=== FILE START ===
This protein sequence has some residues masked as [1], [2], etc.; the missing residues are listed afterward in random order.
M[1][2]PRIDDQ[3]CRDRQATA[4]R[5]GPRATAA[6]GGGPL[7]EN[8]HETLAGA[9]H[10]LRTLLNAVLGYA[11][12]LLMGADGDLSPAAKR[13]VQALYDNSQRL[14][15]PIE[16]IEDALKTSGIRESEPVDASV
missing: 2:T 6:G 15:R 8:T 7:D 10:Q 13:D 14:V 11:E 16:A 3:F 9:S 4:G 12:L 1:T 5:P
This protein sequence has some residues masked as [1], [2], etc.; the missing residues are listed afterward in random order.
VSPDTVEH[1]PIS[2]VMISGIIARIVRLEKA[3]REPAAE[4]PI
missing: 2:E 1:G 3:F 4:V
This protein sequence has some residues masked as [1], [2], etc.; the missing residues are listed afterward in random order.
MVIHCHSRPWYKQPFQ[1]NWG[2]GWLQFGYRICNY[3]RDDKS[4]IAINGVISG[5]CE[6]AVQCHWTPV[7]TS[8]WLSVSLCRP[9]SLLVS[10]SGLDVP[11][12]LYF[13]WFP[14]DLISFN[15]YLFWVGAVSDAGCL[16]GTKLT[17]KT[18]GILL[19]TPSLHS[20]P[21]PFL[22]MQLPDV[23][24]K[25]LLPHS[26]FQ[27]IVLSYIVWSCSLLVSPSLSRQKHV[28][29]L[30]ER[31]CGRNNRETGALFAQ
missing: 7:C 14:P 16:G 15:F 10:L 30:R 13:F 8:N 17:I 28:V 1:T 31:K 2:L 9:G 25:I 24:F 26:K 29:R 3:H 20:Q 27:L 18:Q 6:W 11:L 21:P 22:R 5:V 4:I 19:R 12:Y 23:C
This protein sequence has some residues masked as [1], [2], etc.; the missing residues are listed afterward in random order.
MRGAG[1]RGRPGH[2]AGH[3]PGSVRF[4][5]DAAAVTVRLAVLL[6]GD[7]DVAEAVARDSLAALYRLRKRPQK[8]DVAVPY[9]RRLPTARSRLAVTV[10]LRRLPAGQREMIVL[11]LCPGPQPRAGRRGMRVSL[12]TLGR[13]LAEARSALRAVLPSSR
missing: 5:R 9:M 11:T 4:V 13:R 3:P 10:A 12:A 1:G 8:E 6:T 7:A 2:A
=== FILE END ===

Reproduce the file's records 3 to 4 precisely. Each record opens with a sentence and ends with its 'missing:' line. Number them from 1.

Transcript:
This protein sequence has some residues masked as [1], [2], etc.; the missing residues are listed afterward in random order.
MVIHCHSRPWYKQPFQ[1]NWG[2]GWLQFGYRICNY[3]RDDKS[4]IAINGVISG[5]CE[6]AVQCHWTPV[7]TS[8]WLSVSLCRP[9]SLLVS[10]SGLDVP[11][12]LYF[13]WFP[14]DLISFN[15]YLFWVGAVSDAGCL[16]GTKLT[17]KT[18]GILL[19]TPSLHS[20]P[21]PFL[22]MQLPDV[23][24]K[25]LLPHS[26]FQ[27]IVLSYIVWSCSLLVSPSLSRQKHV[28][29]L[30]ER[31]CGRNNRETGALFAQ
missing: 7:C 14:P 16:G 15:F 10:L 30:R 13:F 8:N 17:I 28:V 1:T 31:K 2:L 9:G 25:I 24:F 26:K 29:R 3:H 20:Q 27:L 18:Q 6:W 11:L 21:P 22:R 5:V 4:I 19:R 12:Y 23:C
This protein sequence has some residues masked as [1], [2], etc.; the missing residues are listed afterward in random order.
MRGAG[1]RGRPGH[2]AGH[3]PGSVRF[4][5]DAAAVTVRLAVLL[6]GD[7]DVAEAVARDSLAALYRLRKRPQK[8]DVAVPY[9]RRLPTARSRLAVTV[10]LRRLPAGQREMIVL[11]LCPGPQPRAGRRGMRVSL[12]TLGR[13]LAEARSALRAVLPSSR
missing: 5:R 9:M 11:T 4:V 13:R 3:P 10:A 12:A 1:G 8:E 6:T 7:A 2:A